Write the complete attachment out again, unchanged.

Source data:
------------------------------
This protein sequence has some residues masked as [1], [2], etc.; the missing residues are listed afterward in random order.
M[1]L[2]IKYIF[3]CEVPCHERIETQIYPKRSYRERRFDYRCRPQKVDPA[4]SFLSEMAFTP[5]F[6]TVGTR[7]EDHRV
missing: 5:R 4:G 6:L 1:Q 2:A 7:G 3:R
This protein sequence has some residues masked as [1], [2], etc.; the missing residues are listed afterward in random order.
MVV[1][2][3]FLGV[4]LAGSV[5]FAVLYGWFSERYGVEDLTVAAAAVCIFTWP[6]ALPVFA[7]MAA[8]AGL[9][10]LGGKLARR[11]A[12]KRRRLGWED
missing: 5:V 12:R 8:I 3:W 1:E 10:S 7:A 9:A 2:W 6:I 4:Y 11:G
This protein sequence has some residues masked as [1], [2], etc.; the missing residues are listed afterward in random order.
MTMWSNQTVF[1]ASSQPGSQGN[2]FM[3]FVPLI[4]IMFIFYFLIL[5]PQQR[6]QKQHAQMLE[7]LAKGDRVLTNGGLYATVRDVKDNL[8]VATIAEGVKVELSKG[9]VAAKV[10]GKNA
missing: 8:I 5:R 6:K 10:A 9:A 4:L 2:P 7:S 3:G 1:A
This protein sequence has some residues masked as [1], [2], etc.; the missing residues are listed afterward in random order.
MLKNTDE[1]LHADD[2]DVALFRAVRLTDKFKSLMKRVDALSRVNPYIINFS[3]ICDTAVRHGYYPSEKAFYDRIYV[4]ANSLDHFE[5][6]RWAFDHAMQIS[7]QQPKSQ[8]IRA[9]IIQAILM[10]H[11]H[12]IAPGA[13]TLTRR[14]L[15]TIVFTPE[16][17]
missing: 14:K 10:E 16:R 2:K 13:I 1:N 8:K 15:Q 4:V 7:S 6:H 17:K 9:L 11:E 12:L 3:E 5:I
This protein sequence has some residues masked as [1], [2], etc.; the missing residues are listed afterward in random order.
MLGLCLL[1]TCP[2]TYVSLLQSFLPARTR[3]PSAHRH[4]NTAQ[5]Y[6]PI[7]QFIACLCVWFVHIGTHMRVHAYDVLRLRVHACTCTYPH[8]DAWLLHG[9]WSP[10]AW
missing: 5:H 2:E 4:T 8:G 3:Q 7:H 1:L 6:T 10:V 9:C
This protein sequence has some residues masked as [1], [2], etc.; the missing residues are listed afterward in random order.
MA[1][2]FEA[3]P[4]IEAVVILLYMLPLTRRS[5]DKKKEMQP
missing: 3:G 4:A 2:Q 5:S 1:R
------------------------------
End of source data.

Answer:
This protein sequence has some residues masked as [1], [2], etc.; the missing residues are listed afterward in random order.
M[1]L[2]IKYIF[3]CEVPCHERIETQIYPKRSYRERRFDYRCRPQKVDPA[4]SFLSEMAFTP[5]F[6]TVGTR[7]EDHRV
missing: 5:R 4:G 6:L 1:Q 2:A 7:G 3:R
This protein sequence has some residues masked as [1], [2], etc.; the missing residues are listed afterward in random order.
MVV[1][2][3]FLGV[4]LAGSV[5]FAVLYGWFSERYGVEDLTVAAAAVCIFTWP[6]ALPVFA[7]MAA[8]AGL[9][10]LGGKLARR[11]A[12]KRRRLGWED
missing: 5:V 12:R 8:I 3:W 1:E 10:S 7:A 9:A 2:W 6:I 4:Y 11:G
This protein sequence has some residues masked as [1], [2], etc.; the missing residues are listed afterward in random order.
MTMWSNQTVF[1]ASSQPGSQGN[2]FM[3]FVPLI[4]IMFIFYFLIL[5]PQQR[6]QKQHAQMLE[7]LAKGDRVLTNGGLYATVRDVKDNL[8]VATIAEGVKVELSKG[9]VAAKV[10]GKNA
missing: 8:I 5:R 6:K 10:A 9:A 4:L 2:P 7:S 3:G 1:A
This protein sequence has some residues masked as [1], [2], etc.; the missing residues are listed afterward in random order.
MLKNTDE[1]LHADD[2]DVALFRAVRLTDKFKSLMKRVDALSRVNPYIINFS[3]ICDTAVRHGYYPSEKAFYDRIYV[4]ANSLDHFE[5][6]RWAFDHAMQIS[7]QQPKSQ[8]IRA[9]IIQAILM[10]H[11]H[12]IAPGA[13]TLTRR[14]L[15]TIVFTPE[16][17]
missing: 14:K 10:E 16:R 2:K 13:I 1:N 8:K 15:Q 4:V 7:S 6:H 17:K 9:L 11:E 12:L 3:E 5:I
This protein sequence has some residues masked as [1], [2], etc.; the missing residues are listed afterward in random order.
MLGLCLL[1]TCP[2]TYVSLLQSFLPARTR[3]PSAHRH[4]NTAQ[5]Y[6]PI[7]QFIACLCVWFVHIGTHMRVHAYDVLRLRVHACTCTYPH[8]DAWLLHG[9]WSP[10]AW
missing: 5:H 2:E 4:T 8:G 3:Q 7:H 1:L 6:T 10:V 9:C
This protein sequence has some residues masked as [1], [2], etc.; the missing residues are listed afterward in random order.
MA[1][2]FEA[3]P[4]IEAVVILLYMLPLTRRS[5]DKKKEMQP
missing: 3:G 4:A 2:Q 5:S 1:R